Back in January, when Little Bird first announced their ambitious plans to release the 23-track album Proxima as a series of three separate EPs, I was a bit of a skeptic. While it’s always been clear that the members of Little Bird are talented musicians, I wasn’t sure that they could write enough interesting songs to warrant releasing an album that long. Let alone releasing it in three separate parts, over the course of an entire year.
Would Little Bird, authors of the lyrical masterpiece “Honey Leak”, hold our collective interests, or would they miss the mark and have everybody saying “who cares”? My bet was on the latter, and early on I had the corny single “Mega Hot Super Babe” and the grammatical mess that was the “SWIPE” lyric video in my corner.
However, as the release cycle wore on, I found that there was less to poke fun at and more to enjoy. Little Bird have kept a steady stream of Proxima-related content coming throughout the entire year (continuing with the “who cares” video out this week), and instead of getting boring, each piece of Proxima revealed has been more and more interesting.
PROXIMA: ALPHA was released back in February, and it was mostly solid. Right away the band introduced the fluidity and the psychedelic vibe that permeates through the rest Proxima, with a focus on clean transitions between songs and only a few remnants of the lyrical missteps of their early days. Read our full review of PROXIMA: ALPHA here.
After releasing the first EP, it wasn’t long before Little Bird shifted gears to part 2, Proxima: Beta, and right away it was clear that Beta was going to be even better than ALPHA.
Proxima: Beta dropped in June and yep, it’s even better. The band allows themselves to experiment even more freely with this second part, but both EPs still fit into the same musical realm. The whole thing is woven together in sequence by careful transitions between songs, just like ALPHA, and later Gamma, and was clearly meant to be listened to from front to back.
A few days before Proxima: Beta dropped it also became clear that Little Bird had caught some wider attention (not just from this lil’ music blog) when the single “who cares” landed them their first Spotify editorial playlist slot, on the Fresh Finds: Indie playlist.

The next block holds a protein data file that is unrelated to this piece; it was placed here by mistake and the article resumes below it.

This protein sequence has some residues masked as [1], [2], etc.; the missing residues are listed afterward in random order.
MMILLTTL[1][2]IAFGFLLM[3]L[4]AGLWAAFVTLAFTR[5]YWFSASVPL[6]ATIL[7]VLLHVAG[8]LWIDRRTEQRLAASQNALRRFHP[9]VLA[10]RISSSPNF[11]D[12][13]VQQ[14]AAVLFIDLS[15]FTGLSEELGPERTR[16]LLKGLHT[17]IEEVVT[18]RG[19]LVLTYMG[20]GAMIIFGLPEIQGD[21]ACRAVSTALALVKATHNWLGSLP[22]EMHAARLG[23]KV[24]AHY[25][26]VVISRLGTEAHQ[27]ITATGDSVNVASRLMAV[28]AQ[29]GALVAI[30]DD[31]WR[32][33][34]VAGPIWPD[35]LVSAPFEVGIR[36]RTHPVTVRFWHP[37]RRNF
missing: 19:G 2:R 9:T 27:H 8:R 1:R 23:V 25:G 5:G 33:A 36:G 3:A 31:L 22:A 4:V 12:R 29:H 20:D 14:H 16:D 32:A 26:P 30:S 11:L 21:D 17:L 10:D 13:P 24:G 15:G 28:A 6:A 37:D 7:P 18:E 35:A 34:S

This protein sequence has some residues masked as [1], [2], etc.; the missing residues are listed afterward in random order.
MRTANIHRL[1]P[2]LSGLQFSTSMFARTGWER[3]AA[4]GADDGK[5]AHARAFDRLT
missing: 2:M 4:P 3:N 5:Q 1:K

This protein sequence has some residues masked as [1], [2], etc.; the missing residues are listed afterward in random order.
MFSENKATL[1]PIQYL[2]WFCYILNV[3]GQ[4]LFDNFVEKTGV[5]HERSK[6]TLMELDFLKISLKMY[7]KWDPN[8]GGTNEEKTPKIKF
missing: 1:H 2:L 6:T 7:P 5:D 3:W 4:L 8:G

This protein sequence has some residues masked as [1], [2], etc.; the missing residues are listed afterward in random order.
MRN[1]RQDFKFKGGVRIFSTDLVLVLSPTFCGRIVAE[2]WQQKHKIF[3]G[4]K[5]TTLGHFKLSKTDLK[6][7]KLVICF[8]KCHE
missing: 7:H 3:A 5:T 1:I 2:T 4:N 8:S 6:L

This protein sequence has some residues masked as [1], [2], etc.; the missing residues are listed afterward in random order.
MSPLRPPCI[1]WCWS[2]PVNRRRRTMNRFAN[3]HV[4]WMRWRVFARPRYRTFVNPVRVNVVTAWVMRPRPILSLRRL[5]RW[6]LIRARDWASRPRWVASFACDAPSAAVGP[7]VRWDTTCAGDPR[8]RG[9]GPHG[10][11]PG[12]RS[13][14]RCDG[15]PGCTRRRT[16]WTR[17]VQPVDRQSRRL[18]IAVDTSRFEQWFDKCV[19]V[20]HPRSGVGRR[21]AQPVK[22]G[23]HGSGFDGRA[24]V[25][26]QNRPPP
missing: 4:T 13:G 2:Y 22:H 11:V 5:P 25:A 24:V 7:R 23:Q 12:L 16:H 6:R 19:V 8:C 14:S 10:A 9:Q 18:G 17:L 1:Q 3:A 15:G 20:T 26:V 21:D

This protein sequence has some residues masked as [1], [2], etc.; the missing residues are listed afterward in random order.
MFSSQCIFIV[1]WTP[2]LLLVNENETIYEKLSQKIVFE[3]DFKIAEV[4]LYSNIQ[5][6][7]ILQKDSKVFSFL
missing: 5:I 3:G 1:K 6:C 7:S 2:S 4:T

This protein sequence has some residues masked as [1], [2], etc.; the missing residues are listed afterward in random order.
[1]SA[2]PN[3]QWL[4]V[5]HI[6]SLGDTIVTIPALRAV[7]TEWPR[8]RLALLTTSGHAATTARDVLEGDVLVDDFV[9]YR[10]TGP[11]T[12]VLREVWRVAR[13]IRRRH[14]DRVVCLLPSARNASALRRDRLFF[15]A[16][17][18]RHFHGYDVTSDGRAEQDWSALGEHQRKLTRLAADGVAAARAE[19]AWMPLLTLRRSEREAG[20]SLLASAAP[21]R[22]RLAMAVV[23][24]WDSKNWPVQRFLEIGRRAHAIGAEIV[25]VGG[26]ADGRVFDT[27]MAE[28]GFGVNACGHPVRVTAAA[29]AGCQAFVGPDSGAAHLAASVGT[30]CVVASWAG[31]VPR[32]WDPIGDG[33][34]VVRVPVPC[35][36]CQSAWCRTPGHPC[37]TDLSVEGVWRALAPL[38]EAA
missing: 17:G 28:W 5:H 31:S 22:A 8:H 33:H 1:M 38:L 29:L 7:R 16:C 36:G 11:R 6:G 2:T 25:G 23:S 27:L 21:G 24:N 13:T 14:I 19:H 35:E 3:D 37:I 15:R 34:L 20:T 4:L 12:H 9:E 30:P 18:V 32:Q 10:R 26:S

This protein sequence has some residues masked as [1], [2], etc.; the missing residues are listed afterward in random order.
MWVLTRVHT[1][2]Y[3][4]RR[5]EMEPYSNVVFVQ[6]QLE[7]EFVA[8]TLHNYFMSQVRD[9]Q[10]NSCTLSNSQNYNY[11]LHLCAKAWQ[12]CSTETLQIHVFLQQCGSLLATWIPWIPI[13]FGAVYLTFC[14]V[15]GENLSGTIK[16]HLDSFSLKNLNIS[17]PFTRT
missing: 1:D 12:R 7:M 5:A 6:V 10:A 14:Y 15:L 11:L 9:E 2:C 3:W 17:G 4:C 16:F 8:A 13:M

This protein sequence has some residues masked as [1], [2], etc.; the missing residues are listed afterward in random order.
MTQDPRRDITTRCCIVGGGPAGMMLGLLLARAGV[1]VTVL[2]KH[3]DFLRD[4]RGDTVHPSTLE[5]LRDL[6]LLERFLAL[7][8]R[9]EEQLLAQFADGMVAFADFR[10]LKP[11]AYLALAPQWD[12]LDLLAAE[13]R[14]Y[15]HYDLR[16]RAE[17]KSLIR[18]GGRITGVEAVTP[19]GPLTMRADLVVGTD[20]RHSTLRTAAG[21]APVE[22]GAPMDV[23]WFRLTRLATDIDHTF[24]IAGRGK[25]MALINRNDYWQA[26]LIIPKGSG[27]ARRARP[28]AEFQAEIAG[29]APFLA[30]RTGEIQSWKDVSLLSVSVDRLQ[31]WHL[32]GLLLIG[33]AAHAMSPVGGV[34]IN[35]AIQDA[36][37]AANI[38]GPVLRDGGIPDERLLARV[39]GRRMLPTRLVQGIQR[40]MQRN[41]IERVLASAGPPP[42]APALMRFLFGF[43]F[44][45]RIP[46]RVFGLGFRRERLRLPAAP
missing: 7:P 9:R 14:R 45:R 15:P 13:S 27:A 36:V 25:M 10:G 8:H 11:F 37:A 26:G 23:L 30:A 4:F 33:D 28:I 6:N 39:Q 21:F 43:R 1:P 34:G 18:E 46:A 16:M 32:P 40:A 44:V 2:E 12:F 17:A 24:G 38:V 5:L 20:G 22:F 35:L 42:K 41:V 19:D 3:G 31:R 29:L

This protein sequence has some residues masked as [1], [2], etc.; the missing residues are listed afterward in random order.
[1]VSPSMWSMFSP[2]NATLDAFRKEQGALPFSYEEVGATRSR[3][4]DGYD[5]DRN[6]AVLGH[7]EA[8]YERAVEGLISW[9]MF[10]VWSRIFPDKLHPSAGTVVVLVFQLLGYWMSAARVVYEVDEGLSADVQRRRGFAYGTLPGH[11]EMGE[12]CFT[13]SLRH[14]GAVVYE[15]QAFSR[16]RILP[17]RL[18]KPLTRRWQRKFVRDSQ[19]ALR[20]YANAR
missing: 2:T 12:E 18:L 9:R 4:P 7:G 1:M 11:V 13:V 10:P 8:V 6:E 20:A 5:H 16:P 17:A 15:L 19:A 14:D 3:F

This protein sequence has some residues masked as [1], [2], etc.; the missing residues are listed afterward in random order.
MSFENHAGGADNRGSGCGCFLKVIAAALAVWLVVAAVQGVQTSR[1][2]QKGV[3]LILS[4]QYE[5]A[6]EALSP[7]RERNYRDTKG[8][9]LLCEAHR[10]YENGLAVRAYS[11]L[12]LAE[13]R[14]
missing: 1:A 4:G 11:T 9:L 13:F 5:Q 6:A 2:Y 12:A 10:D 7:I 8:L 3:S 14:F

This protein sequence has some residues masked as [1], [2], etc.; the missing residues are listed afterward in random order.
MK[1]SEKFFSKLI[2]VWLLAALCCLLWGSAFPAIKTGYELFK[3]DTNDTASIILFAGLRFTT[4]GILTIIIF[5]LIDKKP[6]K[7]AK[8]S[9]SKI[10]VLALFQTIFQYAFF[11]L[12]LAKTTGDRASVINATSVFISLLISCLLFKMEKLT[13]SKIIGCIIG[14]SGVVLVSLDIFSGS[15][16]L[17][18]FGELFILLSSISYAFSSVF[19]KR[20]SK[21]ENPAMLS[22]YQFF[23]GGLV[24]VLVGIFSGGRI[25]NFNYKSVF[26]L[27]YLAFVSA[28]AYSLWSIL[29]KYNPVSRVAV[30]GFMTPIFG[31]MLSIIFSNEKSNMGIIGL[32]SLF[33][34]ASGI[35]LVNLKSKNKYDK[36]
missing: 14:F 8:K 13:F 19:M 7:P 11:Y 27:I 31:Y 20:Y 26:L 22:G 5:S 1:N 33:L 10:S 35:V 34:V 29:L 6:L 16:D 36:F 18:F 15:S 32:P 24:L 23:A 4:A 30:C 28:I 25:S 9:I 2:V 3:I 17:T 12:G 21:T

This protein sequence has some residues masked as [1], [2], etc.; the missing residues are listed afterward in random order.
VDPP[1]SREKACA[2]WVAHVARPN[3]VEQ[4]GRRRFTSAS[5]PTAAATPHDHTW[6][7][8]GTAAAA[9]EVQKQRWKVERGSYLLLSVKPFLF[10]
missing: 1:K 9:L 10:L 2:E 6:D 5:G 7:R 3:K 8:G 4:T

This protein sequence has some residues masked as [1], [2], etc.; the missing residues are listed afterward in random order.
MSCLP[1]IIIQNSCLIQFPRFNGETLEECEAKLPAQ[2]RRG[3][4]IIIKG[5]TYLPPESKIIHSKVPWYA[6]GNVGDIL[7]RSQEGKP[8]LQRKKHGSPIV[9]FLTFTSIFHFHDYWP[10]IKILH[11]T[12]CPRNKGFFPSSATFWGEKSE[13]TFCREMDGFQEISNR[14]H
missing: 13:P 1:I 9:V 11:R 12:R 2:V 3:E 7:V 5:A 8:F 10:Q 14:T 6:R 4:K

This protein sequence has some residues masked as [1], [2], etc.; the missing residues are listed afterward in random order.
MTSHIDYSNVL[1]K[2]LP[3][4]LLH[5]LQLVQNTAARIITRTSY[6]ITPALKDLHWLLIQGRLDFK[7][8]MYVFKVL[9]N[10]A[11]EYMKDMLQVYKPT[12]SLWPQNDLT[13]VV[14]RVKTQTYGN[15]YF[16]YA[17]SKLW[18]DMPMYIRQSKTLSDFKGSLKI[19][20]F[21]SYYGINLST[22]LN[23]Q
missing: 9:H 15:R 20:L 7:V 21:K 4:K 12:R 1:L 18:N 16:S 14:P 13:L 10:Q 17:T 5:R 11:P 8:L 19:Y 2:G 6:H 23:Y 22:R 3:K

One standout sleeper track from Beta is “Glden Hr (In The Tripl3 Suns)”, the longest song on all of Proxima, and perhaps the most experimental. It’s slow and groovy, with meandering guitar and synth leading the way with a melody that feels at least partially improvised. There a lot of changes in the vibe throughout, and the whole track feels like a journey in itself, representative of the overarching themes from the rest of the album.
If Little Bird shifted gears from ALPHA to Beta quickly, they went from Beta to Gamma at light speed (perhaps too fast?). It was just about three weeks after the release of Beta when Little Bird released “Are You Alright?”, the first Gamma single and the closing track to the entire shebang.
The Little Bird hype on a national scale did not end with that first editorial playlist slot, either. During the month or so leading up to the release of Gamma, which entered the world on September 23rd, Little Bird had several nuggets of success that point toward a bright future. They landed Apple Music playlist slots for “Are You Alright?” and the final single “Driftin”, and even recorded an Audiotree Live Session. Not to mention opening for SUSTO for a couple of sold out dates in Georgia.
Proxima: Gamma opens with “Mah.”, a track which has features that you didn’t even know you were looking for, from Charleston artists Abstract – that Rapper and hrlum. They have often collaborated with Abstract in the live setting, but this is the first time we’ve seen them collab on a studio album. hrlum brings some elegant female vocals to the mix, offering a nice change of pace from the rest of the album and a subtle reminder of the female vocals that were present on all of Familiar. hrlum is also featured on the next track, “Allways.”, along with Caminator, a.k.a. the talented young bassist Cameron Westcott of the Psycodelics.
By now it seems that my initial question about Little Bird has been answered: yes, they’ve made an album that is interesting enough to warrant its length and having been released in three parts. Over the course of this year they’ve turned me from somebody who might roll their eyes at Little Turd, thinking they were overrated, into a certified Little Bird fan.
While I do stand by all my former critiques of the band, I have to hand it them. Proxima is a damn good album. 8/10.